Australia hikes interest rates for first time since 2010
Australia's central bank raised interest rates for the first time in more than a decade yesterday, a pre-election hike designed to curb soaring consumer prices.
The Reserve Bank of Australia raised the main lending rate by 25 basis points to 0.35 percent, the first increase since November 2010.
Ending record-low rates, the bank cited inflation levels that had "picked up more quickly, and to a higher level, than was expected".
The move thrusts the bank to the centre of a fierce political debate about the health of Australia's economy just weeks before the May 21 elections.
Prime Minister Scott Morrison, who is trailing in the polls, has insisted inflation is a result of worldwide trends, including the war in Ukraine.
The annual inflation rate is currently at 5.1 percent.
Like consumers around the world, Australians have been hit by soaring prices for food and fuels. But house prices have been rising for years even as wages have stagnated. Sydney and Melbourne are among the world's most expensive cities in the world to live in.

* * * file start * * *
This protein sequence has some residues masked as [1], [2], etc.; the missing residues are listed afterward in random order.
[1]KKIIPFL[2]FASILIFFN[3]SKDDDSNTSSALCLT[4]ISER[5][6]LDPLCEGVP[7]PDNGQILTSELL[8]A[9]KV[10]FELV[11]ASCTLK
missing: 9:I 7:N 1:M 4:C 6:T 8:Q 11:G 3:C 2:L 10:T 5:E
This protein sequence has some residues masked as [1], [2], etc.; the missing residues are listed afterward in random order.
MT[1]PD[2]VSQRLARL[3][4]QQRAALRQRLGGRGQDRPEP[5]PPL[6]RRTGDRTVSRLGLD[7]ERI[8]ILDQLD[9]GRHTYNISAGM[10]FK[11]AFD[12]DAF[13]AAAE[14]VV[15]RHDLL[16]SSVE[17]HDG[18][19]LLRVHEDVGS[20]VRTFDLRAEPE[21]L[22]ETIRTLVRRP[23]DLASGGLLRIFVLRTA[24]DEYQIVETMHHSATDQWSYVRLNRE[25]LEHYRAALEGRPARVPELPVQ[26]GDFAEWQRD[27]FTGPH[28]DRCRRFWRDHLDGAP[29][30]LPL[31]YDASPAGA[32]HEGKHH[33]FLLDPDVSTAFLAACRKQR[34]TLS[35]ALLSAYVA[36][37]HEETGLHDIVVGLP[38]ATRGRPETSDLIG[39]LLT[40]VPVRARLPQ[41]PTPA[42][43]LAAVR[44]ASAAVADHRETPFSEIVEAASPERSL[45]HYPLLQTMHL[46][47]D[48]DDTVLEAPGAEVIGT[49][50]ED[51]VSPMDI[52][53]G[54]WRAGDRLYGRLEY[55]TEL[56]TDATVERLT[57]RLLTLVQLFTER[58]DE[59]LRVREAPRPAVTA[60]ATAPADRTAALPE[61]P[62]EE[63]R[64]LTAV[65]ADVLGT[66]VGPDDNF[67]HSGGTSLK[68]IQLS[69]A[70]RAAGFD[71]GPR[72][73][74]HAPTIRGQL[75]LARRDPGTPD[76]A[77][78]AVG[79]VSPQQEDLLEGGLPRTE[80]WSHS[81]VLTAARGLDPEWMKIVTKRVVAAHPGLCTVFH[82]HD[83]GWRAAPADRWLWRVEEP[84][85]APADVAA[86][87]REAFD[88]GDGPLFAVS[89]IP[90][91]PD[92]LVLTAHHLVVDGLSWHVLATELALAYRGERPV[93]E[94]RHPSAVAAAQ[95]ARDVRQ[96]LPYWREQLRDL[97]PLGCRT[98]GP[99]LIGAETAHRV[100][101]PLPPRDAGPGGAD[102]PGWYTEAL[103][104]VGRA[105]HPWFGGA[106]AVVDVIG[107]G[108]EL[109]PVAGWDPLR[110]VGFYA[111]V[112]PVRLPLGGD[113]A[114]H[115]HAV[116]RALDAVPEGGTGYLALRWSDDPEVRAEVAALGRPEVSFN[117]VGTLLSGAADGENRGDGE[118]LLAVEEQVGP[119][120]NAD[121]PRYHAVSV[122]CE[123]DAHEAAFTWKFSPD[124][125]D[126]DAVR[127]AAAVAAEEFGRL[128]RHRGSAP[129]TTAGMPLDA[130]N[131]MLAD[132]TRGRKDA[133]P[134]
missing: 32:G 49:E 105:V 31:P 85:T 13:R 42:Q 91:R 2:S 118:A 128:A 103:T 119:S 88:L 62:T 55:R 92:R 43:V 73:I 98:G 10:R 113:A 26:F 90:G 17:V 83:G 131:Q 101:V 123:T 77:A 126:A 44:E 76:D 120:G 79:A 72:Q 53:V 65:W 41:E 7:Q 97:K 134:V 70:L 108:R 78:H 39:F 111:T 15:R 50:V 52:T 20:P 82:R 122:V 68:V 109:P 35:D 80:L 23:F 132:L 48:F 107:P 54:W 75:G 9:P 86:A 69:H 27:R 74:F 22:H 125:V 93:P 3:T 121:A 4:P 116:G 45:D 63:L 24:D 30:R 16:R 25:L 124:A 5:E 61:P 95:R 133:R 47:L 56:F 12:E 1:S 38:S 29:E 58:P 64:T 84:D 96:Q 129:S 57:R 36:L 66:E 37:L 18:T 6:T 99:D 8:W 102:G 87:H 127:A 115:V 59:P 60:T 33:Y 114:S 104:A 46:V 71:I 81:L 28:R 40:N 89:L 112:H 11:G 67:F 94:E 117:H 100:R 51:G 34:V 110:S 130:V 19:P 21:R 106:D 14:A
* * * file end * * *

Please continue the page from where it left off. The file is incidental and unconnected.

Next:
The rate rise is expected to be the first of several, which could have serious implications for Australia's once-perennially growing economy.
Higher interest rates will spell higher borrowing costs for millions of already heavily indebted Australians, in a country where real estate market speculation at times appears to be a national pastime.
Interest rates of two percent would cost the average homeowner about US$362 a month, according to the financial services website RateCity.com.au.